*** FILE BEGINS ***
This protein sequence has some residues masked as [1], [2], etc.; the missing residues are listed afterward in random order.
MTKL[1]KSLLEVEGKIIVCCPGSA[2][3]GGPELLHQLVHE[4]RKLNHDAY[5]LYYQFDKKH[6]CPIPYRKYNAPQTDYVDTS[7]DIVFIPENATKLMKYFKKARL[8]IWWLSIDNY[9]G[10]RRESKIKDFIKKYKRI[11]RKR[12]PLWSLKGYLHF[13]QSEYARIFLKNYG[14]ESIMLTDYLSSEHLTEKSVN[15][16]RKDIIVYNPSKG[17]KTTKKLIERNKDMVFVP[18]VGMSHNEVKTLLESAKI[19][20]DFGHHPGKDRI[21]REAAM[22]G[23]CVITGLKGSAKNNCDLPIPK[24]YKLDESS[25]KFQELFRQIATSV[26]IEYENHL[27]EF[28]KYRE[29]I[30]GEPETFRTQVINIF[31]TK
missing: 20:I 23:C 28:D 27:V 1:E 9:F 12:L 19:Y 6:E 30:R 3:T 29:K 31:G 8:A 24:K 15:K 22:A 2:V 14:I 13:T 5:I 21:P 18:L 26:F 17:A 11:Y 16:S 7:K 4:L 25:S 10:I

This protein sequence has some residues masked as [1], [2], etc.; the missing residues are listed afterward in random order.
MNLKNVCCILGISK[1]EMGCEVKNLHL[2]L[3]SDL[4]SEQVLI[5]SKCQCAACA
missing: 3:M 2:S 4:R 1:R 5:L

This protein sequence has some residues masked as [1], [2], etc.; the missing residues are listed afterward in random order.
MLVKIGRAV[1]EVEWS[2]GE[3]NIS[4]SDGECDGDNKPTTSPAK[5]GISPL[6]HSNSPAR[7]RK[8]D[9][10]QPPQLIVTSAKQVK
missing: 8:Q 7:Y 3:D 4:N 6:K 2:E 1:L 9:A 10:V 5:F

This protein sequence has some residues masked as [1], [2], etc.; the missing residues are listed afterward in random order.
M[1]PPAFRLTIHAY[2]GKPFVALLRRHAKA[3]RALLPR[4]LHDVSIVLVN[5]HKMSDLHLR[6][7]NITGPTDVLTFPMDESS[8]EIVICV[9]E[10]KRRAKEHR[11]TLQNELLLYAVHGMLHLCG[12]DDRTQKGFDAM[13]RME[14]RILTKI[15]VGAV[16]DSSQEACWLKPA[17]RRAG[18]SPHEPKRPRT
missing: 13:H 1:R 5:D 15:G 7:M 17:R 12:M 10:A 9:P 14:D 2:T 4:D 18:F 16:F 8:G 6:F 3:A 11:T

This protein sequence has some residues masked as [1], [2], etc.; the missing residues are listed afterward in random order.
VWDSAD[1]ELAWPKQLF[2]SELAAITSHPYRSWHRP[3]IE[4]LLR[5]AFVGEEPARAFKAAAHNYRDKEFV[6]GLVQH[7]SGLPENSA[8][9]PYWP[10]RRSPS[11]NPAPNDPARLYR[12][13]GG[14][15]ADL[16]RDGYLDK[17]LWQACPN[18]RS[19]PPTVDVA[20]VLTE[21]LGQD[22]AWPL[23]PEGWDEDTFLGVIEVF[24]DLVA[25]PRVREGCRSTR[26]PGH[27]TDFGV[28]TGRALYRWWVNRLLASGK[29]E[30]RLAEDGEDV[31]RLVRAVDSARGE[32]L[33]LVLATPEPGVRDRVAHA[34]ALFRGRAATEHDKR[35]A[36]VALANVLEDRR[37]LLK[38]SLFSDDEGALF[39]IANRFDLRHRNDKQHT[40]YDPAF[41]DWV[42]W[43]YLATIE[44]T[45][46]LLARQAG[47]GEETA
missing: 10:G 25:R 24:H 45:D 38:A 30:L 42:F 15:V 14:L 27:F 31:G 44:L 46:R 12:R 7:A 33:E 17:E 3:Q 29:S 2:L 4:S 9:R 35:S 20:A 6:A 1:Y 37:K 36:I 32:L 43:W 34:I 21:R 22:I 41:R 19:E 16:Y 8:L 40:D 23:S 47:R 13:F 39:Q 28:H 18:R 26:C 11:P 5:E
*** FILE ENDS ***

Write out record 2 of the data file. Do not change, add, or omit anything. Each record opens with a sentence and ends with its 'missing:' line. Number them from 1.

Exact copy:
This protein sequence has some residues masked as [1], [2], etc.; the missing residues are listed afterward in random order.
MNLKNVCCILGISK[1]EMGCEVKNLHL[2]L[3]SDL[4]SEQVLI[5]SKCQCAACA
missing: 3:M 2:S 4:R 1:R 5:L